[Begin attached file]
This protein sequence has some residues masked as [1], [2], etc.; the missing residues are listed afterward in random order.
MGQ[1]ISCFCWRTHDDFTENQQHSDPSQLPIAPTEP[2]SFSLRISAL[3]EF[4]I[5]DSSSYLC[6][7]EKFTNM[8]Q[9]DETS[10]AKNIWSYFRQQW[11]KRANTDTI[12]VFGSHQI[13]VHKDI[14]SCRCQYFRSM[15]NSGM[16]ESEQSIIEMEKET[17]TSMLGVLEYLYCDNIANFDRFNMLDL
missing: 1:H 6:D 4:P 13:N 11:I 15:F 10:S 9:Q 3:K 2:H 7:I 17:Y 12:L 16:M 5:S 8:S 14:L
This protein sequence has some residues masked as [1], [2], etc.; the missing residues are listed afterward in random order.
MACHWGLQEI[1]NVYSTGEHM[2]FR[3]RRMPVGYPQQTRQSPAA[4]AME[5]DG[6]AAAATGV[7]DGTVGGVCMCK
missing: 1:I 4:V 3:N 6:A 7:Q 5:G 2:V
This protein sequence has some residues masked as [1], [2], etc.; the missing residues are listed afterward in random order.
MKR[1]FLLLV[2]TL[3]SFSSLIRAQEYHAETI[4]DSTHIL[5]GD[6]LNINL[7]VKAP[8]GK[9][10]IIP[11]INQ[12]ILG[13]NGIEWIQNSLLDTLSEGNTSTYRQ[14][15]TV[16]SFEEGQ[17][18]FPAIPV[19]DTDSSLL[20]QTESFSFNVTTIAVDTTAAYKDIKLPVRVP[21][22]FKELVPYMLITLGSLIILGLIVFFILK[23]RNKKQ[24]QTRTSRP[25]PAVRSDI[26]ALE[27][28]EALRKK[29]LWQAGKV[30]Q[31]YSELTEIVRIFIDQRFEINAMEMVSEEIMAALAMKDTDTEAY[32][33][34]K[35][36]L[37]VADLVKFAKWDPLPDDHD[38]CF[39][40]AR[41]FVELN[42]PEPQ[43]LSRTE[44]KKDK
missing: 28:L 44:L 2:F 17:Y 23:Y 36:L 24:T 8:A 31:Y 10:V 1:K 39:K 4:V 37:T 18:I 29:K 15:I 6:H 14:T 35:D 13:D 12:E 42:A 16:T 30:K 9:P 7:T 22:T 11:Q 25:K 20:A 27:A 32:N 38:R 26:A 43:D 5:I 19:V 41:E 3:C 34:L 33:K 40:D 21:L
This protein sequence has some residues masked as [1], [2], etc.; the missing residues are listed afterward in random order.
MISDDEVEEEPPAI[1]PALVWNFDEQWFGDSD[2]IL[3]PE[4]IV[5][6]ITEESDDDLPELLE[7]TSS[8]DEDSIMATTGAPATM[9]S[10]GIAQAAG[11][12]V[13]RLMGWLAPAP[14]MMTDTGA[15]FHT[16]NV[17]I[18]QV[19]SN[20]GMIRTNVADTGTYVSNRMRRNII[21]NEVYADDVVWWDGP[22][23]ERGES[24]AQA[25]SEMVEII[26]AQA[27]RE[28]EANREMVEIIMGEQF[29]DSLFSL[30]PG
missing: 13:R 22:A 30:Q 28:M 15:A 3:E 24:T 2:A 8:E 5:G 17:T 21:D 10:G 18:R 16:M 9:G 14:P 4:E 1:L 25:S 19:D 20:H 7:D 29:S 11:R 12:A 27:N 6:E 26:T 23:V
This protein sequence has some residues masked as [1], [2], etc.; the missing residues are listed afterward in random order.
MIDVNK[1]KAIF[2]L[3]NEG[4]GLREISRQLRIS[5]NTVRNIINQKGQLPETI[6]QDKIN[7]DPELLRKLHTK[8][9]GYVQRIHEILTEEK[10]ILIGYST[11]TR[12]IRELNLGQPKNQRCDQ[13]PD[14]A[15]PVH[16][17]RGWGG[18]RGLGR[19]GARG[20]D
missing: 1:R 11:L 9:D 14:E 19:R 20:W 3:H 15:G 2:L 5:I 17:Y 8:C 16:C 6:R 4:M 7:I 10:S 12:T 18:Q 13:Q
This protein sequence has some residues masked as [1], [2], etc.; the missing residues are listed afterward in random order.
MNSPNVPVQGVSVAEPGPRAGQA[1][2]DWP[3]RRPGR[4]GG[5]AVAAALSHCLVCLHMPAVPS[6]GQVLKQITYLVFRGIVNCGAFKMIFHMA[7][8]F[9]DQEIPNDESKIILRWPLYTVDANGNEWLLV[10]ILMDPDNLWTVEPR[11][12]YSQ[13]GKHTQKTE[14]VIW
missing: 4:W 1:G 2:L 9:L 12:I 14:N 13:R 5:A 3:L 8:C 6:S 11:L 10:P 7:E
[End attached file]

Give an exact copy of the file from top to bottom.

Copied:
This protein sequence has some residues masked as [1], [2], etc.; the missing residues are listed afterward in random order.
MGQ[1]ISCFCWRTHDDFTENQQHSDPSQLPIAPTEP[2]SFSLRISAL[3]EF[4]I[5]DSSSYLC[6][7]EKFTNM[8]Q[9]DETS[10]AKNIWSYFRQQW[11]KRANTDTI[12]VFGSHQI[13]VHKDI[14]SCRCQYFRSM[15]NSGM[16]ESEQSIIEMEKET[17]TSMLGVLEYLYCDNIANFDRFNMLDL
missing: 1:H 6:D 4:P 13:N 11:I 15:F 10:S 9:Q 3:K 2:H 7:I 17:Y 12:L 16:M 5:S 8:S 14:L
This protein sequence has some residues masked as [1], [2], etc.; the missing residues are listed afterward in random order.
MACHWGLQEI[1]NVYSTGEHM[2]FR[3]RRMPVGYPQQTRQSPAA[4]AME[5]DG[6]AAAATGV[7]DGTVGGVCMCK
missing: 1:I 4:V 3:N 6:A 7:Q 5:G 2:V
This protein sequence has some residues masked as [1], [2], etc.; the missing residues are listed afterward in random order.
MKR[1]FLLLV[2]TL[3]SFSSLIRAQEYHAETI[4]DSTHIL[5]GD[6]LNINL[7]VKAP[8]GK[9][10]IIP[11]INQ[12]ILG[13]NGIEWIQNSLLDTLSEGNTSTYRQ[14][15]TV[16]SFEEGQ[17][18]FPAIPV[19]DTDSSLL[20]QTESFSFNVTTIAVDTTAAYKDIKLPVRVP[21][22]FKELVPYMLITLGSLIILGLIVFFILK[23]RNKKQ[24]QTRTSRP[25]PAVRSDI[26]ALE[27][28]EALRKK[29]LWQAGKV[30]Q[31]YSELTEIVRIFIDQRFEINAMEMVSEEIMAALAMKDTDTEAY[32][33][34]K[35][36]L[37]VADLVKFAKWDPLPDDHD[38]CF[39][40]AR[41]FVELN[42]PEPQ[43]LSRTE[44]KKDK
missing: 28:L 44:L 2:F 17:Y 23:Y 36:L 24:T 8:A 31:Y 10:V 1:K 39:K 4:V 37:T 18:I 29:K 15:I 6:H 14:T 35:D 13:D 12:E 42:A 16:T 30:K 9:P 7:T 22:T 11:Q 25:K 20:A 27:A 32:N 38:R 26:A 43:D 5:I 19:V 41:E 3:C 34:L 33:K 40:D 21:L
This protein sequence has some residues masked as [1], [2], etc.; the missing residues are listed afterward in random order.
MISDDEVEEEPPAI[1]PALVWNFDEQWFGDSD[2]IL[3]PE[4]IV[5][6]ITEESDDDLPELLE[7]TSS[8]DEDSIMATTGAPATM[9]S[10]GIAQAAG[11][12]V[13]RLMGWLAPAP[14]MMTDTGA[15]FHT[16]NV[17]I[18]QV[19]SN[20]GMIRTNVADTGTYVSNRMRRNII[21]NEVYADDVVWWDGP[22][23]ERGES[24]AQA[25]SEMVEII[26]AQA[27]RE[28]EANREMVEIIMGEQF[29]DSLFSL[30]PG
missing: 13:R 22:A 30:Q 28:M 15:A 3:E 24:T 2:A 8:E 5:G 17:T 21:D 10:G 18:R 16:M 9:G 14:P 4:E 1:L 25:S 19:D 20:H 7:D 29:S 11:R 12:A 27:N 6:E 26:T 23:V
This protein sequence has some residues masked as [1], [2], etc.; the missing residues are listed afterward in random order.
MIDVNK[1]KAIF[2]L[3]NEG[4]GLREISRQLRIS[5]NTVRNIINQKGQLPETI[6]QDKIN[7]DPELLRKLHTK[8][9]GYVQRIHEILTEEK[10]ILIGYST[11]TR[12]IRELNLGQPKNQRCDQ[13]PD[14]A[15]PVH[16][17]RGWGG[18]RGLGR[19]GARG[20]D
missing: 1:R 11:L 9:D 14:E 19:R 20:W 3:H 15:G 2:L 5:I 17:Y 8:C 16:C 6:R 4:M 7:I 10:S 12:T 18:Q 13:Q
This protein sequence has some residues masked as [1], [2], etc.; the missing residues are listed afterward in random order.
MNSPNVPVQGVSVAEPGPRAGQA[1][2]DWP[3]RRPGR[4]GG[5]AVAAALSHCLVCLHMPAVPS[6]GQVLKQITYLVFRGIVNCGAFKMIFHMA[7][8]F[9]DQEIPNDESKIILRWPLYTVDANGNEWLLV[10]ILMDPDNLWTVEPR[11][12]YSQ[13]GKHTQKTE[14]VIW
missing: 4:W 1:G 2:L 9:L 12:I 14:N 13:R 5:A 3:L 8:C 6:S 11:L 10:P 7:E